A former spouse to the world’s most famous life coach reinvents herself as a maximalist painter
It’s an occasionally tortured idiom—“behind every great man is a great woman”—but Becky Robbins has embodied it in the most literal sense. Few knew her name during the 14 years she managed back-of-the-house operations for then-husband Tony Robbins, the (in)famous motivational speaker.
“We started it from the beginning of the beginning, when there was nothing and then there was everything,” recalls the seasonal Delray Beach resident, in a Zoom conversation from her light-filled studio in California. “It was a co-creation from the very beginning,” but with a clear delineation of labor. “We had a confrontation where he was like, ‘you need to handle the sound system stuff.’ I was like, ‘I’m not a sound tech.’ He said, ‘let me get this straight. My job is from the front of the room, and your job is everything else.’”
Becky Robbins accepted the backstage role. She believed in Tony’s vision; she was a patron of his seminars before she became his life partner. “I felt like he had so much leadership skill, and I felt like this guy could be the president in the year 2000. It was a really good experience to push myself to the extremes of my capacity to manage people, to inspire people, to train the trainers.”
The Robbinses finalized their divorce in 2001. According to Becky, “our values started to shift, and he was interested in things that I wasn’t.” It took a period of adjustment to reorient her life from being surrounded by thousands of people to enjoying an unprecedented autonomy, which she filled with sundry pursuits, from Spanish classes to piano lessons.
She eventually found her new calling, in oil and canvas. Without much formal training beyond a couple of community art classes in La Jolla, California, Robbins has, over the past 10 years of development, honed a signature style that’s as rooted in Pop Art maximalism as it is in eastern concepts of universal awareness.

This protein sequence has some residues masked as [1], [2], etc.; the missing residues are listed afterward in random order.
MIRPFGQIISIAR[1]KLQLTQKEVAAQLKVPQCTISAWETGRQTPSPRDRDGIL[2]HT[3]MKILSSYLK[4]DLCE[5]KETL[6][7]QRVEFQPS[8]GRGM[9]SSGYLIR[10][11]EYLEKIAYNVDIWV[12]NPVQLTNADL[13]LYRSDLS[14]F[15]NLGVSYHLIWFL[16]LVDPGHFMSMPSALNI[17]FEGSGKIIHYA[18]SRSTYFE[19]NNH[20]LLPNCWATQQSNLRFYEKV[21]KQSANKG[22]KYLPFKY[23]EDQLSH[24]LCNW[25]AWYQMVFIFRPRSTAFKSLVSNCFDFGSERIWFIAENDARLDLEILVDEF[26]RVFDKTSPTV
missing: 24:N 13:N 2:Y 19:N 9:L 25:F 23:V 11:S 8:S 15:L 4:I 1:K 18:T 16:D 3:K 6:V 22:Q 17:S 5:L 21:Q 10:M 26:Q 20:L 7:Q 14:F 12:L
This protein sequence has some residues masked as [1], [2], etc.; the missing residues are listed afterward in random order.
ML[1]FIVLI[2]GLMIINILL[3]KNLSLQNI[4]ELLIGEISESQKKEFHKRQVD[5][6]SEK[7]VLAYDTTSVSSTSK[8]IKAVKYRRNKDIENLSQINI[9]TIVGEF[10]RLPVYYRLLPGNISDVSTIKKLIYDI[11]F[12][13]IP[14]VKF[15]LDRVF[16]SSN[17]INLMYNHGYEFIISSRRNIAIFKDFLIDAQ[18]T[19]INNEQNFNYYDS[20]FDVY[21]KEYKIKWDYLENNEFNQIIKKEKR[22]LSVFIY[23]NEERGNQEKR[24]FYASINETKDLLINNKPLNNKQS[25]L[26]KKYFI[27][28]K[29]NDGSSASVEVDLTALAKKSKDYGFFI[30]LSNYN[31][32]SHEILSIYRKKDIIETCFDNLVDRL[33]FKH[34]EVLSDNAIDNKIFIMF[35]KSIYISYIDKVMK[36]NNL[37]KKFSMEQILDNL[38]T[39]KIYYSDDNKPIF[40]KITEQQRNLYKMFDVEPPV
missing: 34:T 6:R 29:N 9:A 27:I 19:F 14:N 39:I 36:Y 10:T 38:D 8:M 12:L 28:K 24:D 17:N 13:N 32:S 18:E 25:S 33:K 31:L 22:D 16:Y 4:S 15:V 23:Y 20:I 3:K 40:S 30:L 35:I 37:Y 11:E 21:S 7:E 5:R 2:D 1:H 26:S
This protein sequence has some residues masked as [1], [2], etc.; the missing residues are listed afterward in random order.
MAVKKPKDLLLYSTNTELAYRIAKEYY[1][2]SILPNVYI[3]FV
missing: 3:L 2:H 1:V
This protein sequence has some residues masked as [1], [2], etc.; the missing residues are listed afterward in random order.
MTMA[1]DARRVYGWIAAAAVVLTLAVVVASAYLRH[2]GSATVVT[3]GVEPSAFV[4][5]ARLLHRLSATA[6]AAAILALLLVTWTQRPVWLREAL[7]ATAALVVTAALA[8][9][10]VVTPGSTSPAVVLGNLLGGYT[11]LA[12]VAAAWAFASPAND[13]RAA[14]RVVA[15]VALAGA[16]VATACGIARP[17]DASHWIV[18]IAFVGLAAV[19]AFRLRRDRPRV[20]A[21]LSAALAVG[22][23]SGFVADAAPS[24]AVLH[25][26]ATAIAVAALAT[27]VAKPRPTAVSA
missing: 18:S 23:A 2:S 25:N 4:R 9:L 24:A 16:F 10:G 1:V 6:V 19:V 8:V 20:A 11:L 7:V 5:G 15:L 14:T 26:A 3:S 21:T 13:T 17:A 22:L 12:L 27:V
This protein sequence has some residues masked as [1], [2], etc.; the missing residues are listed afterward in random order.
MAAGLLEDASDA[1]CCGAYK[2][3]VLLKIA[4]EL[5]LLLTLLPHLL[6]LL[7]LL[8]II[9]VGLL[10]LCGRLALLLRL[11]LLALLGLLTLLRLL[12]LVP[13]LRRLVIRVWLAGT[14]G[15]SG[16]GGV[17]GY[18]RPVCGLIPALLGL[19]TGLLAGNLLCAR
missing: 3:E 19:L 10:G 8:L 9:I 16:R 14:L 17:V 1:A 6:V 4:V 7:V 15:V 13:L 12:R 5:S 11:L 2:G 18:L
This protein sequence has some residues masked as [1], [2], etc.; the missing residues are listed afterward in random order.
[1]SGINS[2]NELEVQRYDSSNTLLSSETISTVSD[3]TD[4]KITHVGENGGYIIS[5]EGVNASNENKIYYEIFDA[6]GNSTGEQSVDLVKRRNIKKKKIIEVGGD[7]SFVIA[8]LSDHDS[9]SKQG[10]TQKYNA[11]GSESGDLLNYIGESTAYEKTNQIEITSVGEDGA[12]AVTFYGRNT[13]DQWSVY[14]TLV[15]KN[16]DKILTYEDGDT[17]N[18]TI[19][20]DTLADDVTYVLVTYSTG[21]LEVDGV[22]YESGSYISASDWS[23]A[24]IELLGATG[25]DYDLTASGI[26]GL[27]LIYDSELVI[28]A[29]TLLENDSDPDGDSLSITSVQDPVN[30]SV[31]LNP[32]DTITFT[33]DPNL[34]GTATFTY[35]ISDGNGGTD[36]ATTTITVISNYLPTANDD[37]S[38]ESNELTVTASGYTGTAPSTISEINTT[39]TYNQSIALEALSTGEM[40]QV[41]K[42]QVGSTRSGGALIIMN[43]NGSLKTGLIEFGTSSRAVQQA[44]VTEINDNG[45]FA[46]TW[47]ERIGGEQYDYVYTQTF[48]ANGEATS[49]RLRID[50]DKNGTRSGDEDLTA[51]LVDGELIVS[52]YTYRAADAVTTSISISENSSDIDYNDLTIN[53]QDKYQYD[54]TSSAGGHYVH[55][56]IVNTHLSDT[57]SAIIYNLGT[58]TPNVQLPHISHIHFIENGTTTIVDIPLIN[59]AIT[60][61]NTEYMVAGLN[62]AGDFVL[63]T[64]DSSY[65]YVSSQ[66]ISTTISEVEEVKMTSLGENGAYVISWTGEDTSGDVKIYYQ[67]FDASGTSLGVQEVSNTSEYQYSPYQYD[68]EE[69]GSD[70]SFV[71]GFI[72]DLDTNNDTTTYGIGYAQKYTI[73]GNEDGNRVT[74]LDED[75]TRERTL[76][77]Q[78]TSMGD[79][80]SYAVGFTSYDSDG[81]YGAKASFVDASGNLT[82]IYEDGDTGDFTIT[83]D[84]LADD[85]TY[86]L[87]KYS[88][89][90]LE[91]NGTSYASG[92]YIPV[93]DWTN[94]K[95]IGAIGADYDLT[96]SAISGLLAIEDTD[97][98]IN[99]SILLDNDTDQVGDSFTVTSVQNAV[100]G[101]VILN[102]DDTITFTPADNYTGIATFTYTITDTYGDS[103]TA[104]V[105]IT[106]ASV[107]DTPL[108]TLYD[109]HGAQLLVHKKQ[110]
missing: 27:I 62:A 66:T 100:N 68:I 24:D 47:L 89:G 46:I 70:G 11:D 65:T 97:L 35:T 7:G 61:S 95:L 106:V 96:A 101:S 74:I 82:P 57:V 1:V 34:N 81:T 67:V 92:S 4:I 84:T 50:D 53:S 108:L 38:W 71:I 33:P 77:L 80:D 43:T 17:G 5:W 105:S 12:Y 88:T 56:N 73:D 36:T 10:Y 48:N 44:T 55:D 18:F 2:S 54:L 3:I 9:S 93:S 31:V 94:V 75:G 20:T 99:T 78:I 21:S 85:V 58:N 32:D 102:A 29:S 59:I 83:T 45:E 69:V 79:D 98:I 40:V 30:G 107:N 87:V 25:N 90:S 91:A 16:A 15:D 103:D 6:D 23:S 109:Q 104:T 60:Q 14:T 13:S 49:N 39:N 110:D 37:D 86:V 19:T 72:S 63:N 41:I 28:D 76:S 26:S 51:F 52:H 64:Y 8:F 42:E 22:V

Inspired by the Golden Ratio and sacred geometry, works like “Teach Peace” and “Love is Still the Answer” contain myriad points of entry: blossoming flowers, a bleeding heart, music notes, a chrysalis. “Pale Blue Dot” is an absorbing collage of the planet’s multitude of life forms, connected by ropes and threads of varying color and thickness. In Robbins’ work, more is more.
“In one of my paintings, I have the microscopic view of a human shinbone,” she says. “It’s so fascinating—it looks like the Gaudi Cathedral in Barcelona. It’s so incredible what this body has within it.
“Those things end up becoming the next thing I paint, and then at some point, I start tying all these seemingly disparate images together, and they start to come up with a theme and a story, which is really exciting.”
Robbins describes her process as intuitive; she plans nothing when she first puts paint to factory-gessoed Masonite canvas. It’s an approach that essentially precludes mistakes; as a result, each painting can take up to a year to complete. “It’s not like I’m such a perfectionist in my whole life, but definitely in the painting. I have to be mindful of what I’m doing.”
Robbins has enjoyed a few gallery shows, and at the time of this writing her work is on view at the Shelborne Hotel on South Beach. Yet she understands that this venture, like her career as a nurse and then as back-of-the-house co-creator of a world-famous speaking empire, may not last forever. “My life has predominantly been cyclical,” she says. “I’m 100-percent involved in something, and then when it’s done, it’s done.”
For now, though, she is continuing her methodical process of revealing the positive sides of nature and existence through her paintings—including in Delray Beach, where she’ll return this fall. “I love what’s happening there,” she says. “The nightlife and restaurants seem to have taken off. … The Ray is a great addition. I think it’s a quaint place; it’s not Miami or South Beach. It’s got its own personality and authenticity, and a cross section of people I really enjoy.”